Musician, Geoff Hassall, who was new to town in the early 2000s, remembers Banana Lounge giving the Funky Turtles their first gig, ‘not as a disability gig, just as a regular music gig’. The Funky Turtles have gone on to great success as a writing, recording and performing group who, as they say, ‘don’t let their disabilities stand between them, and a creative life’.


Stuffest, Grainery Lane 2000, photo Geoffrey Williams source Kiri smart    Banana Lounge 2005 Grainery Lane, source Geoffrey Hassall


Stuffest, Grainery Lane 2000, Source: Kiri Smart; Banana Lounge 2005 Grainery Lane, Source: Geoffrey Hassall


Banana Lounge was a once-a-year winter festival which ran between 1999–2005. For the rest of the year, bands were playing throughout the week adding up to thousands of musicians playing there over the years. As you have probably guessed, Grainery Lane wasn't your usual venue; even its construction was unique for a performance space. The floor sits way above the ground because when it was originally built to store grain, they had to leave space underneath the building to push the carts of grain in and out. Mick Trembath explains, ‘The floor connects to the roof through a bracing structure, creating something not unlike a giant guitar. When Bucket Rider came to play ... they managed to hit one particular note which rang Grainery Lane like a soundboard and let out a tiny sonic boom. At that moment, everyone in the room was pushed back by force of the resonant frequency.’ Apparently, shortly afterwards, they got a call from the nightclub up the road, 21 Arms, saying, ‘What was that?’.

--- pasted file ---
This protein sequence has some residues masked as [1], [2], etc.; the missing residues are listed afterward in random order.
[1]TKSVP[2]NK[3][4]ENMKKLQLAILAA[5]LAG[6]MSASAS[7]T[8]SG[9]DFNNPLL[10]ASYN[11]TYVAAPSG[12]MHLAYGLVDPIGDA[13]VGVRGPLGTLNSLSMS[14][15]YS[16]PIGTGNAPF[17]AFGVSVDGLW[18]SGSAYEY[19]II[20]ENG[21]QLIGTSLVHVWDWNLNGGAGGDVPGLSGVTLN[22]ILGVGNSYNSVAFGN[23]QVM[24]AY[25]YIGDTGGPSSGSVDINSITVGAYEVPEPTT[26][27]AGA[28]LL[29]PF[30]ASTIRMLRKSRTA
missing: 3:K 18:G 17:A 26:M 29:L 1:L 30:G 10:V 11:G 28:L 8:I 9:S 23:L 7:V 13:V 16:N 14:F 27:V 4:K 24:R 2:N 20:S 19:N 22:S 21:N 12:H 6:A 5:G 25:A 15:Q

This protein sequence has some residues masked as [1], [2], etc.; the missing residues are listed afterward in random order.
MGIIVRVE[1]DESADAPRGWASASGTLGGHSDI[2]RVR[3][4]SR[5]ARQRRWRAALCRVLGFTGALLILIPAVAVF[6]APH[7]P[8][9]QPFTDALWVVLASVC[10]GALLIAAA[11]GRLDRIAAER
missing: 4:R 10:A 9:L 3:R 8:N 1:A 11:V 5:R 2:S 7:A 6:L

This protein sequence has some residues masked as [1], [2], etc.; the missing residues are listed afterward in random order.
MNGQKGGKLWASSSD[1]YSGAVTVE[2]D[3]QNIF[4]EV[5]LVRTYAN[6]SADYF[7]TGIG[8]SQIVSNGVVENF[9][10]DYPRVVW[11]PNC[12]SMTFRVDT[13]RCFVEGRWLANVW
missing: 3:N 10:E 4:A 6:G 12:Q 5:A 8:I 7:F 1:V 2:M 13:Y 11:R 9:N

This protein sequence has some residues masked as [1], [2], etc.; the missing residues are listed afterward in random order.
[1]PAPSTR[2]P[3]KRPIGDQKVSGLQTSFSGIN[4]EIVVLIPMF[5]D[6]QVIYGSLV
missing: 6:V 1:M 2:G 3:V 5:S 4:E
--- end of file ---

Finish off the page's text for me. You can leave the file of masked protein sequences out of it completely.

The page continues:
Grainery Lane 1, 2003, Photographer and Source Tim Bignell   Garinery Lane Space, 2003 Photographer and source Tim Bignell
Hail the Badger, Grainery Lane 2003, photographer and source Tim Bignell   Grainery Lane, photographer and source Tim Bignell
Grainery Lane, percussion, 2003 photographer and source Tim Bignell   Grainery Lane, suspended figure, 2003, Photographer and Source Tim Bignell


Grainery Lane 2003, Photographer and Source: Tim Bignell


Like many of the venues in the vibrant post-punk era in Ballarat, including The Camp, Grainery Lane was running on a huge amount of enthusiasm, volunteer hours, high levels of creativity and masses of love. 


Banana Lounge 2000 - Grainery Lane Theatre 'Hap Hayward & Paddy O'Driscoll'


Kiri remembers, ‘the venue suffered from being tiny at the front and enormous and freezing at the back. There simply wasn't enough capital to capitalise on the space’.


Punters at Grainery Lane, 2003, Photographer and source Tim Bignell   Grainery Lane 2003, Photographer and source Tim Bignell

Grainery Lane 2003, Photographer and Source: Tim Bignell